The Senate Appropriations Committee last week gave unanimous approval to a measure seeking to lower Oklahoma’s high female incarceration rate. Senate Bill 1278, by Sen. Kim David, would authorize the Office of Management and Enterprise Services (OMES) to enter into a Pay-for-Success (PFS) contract pilot program for those criminal justice programs that have had proven outcomes with reducing public sector costs associated with female incarceration.

 

“Oklahoma has had the highest female incarceration rate in the country for several years now. Oklahoma’s history of imprisoning nonviolent women, rather than treating them, is expensive, ineffective and damaging to families. It’s important that we offer alternatives to incarceration to get these women rehabilitated and back to the workforce and their families,” said David, R-Porter. “Incarceration and poverty are a vicious cycle in our state that we can stop by giving these women the counseling and education they need to get clean, find a job and be able to support themselves without returning to a life of drugs and crime.”

 

With a PFS contract, the government negotiates with a program to deliver a specific outcome, such as reduced incarceration. Private philanthropy provides upfront funding for the program. If, and only if, specific outcomes are achieved, the state would then re-pay a portion of the savings realized. Otherwise, the state does not pay anything. Therefore, the state transfers all risks to the nonprofit.

 

“Utilizing Pay-for-Success contracts is a fiscally-responsible way for Oklahoma to address our incarceration rates. The state only pays after services have been delivered and if specific outcomes and monetary savings are achieved; otherwise, the state owes nothing,” explained David. “Another financial benefit of using these contracts is that state payment will never exceed the state’s savings created through the contracted programs.”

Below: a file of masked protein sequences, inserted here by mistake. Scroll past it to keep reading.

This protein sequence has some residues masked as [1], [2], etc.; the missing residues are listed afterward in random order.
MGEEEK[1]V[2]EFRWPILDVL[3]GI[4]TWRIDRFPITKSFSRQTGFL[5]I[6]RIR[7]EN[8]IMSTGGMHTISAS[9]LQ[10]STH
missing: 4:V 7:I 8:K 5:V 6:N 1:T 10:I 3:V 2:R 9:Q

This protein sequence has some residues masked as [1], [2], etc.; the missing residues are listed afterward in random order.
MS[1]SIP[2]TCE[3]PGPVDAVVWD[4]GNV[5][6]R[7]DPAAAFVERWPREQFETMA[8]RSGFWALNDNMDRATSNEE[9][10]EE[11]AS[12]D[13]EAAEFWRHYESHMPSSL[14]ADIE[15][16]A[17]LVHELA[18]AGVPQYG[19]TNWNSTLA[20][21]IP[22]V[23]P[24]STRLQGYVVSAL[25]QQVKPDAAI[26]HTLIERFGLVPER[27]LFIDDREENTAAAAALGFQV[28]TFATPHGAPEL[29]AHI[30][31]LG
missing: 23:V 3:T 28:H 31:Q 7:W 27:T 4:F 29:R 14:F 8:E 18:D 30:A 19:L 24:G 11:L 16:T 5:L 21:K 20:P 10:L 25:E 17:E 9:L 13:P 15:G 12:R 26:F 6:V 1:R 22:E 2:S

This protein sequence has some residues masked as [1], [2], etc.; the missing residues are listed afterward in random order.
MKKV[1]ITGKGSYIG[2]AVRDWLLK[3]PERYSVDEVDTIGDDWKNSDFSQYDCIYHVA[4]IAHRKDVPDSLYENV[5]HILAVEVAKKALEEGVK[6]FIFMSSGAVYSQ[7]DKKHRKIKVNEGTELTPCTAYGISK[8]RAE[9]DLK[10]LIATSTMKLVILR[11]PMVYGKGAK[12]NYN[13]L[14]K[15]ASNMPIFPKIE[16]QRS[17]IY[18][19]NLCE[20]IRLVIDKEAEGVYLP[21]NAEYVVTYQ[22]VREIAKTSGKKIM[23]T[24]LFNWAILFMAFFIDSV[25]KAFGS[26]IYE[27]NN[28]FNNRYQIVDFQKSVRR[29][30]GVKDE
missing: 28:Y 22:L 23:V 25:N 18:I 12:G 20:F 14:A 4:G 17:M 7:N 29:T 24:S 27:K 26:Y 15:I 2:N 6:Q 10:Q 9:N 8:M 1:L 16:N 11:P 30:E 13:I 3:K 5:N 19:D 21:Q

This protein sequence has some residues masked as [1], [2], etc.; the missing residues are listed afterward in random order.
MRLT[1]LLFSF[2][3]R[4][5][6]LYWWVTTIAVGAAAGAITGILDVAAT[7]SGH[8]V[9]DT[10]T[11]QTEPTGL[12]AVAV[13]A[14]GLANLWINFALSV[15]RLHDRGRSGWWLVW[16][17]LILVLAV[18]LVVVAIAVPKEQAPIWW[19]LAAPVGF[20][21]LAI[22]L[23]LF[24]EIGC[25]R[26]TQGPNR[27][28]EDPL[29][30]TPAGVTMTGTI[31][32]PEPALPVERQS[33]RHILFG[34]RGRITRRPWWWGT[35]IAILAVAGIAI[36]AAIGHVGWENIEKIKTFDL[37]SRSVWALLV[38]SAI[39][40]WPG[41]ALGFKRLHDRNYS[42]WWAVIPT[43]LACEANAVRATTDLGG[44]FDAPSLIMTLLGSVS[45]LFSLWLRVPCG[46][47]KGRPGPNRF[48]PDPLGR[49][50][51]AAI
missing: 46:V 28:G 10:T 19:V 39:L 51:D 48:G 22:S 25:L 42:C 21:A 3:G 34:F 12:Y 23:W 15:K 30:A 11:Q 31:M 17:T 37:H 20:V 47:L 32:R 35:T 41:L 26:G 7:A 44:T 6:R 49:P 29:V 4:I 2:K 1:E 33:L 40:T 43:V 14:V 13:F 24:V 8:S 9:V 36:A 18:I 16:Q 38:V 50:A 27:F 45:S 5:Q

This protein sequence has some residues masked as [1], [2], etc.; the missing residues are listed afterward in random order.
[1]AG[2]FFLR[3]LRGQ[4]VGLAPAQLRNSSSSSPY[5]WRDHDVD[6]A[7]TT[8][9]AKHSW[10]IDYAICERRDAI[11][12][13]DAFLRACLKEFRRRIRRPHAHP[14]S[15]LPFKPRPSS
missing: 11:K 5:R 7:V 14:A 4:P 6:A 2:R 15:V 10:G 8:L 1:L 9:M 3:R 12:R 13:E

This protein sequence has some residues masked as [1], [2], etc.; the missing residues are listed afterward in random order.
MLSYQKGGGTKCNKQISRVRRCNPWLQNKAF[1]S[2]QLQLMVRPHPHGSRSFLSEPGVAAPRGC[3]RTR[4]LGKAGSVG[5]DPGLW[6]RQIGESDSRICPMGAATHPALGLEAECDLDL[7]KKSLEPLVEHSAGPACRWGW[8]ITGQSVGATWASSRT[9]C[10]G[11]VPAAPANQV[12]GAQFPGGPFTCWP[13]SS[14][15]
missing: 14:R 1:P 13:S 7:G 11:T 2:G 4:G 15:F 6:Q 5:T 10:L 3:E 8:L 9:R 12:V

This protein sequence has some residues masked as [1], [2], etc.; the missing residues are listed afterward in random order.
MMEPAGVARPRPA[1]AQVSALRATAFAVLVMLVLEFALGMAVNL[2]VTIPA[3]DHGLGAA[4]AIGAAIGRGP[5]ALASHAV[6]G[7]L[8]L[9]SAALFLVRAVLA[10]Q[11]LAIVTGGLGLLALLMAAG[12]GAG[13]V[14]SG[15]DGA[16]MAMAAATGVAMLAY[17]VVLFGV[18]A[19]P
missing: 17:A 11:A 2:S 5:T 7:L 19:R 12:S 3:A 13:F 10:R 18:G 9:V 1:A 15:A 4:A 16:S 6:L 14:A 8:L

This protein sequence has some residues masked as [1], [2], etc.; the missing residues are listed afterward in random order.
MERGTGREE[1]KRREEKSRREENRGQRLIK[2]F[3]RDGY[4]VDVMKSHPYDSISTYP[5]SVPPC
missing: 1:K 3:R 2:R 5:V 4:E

A contract would only be paid once OMES verified that the diversion or reentry program was successfully completed by a participant.

 

Under SB 1278, only service providers with the capacity (size, scale, budget) to serve at least 100 high risk women would qualify for this initial PFS pilot.

 

The PFS contract would be delivered in Tulsa County, which is the largest contributor to the female offender population in Oklahoma. Since FY’12, Tulsa County has outpaced Oklahoma County and the rest of the state in its female offender receptions.

 

“This is a win-win opportunity for Oklahoma. OMES can find nonprofits that have successfully helped currently and formerly incarcerated women gain the skills they need to become self-sufficient, productive members of society again,” said David. “This will help decrease the length of sentences and lower recidivism rates, which will in turn help address the state’s prison overcrowding problem and save the state millions in incarceration costs. Once released, these women will also become taxpayers creating new revenue for the state and they’ll hopefully be able to support their families and get off state assistance saving the state even more money.”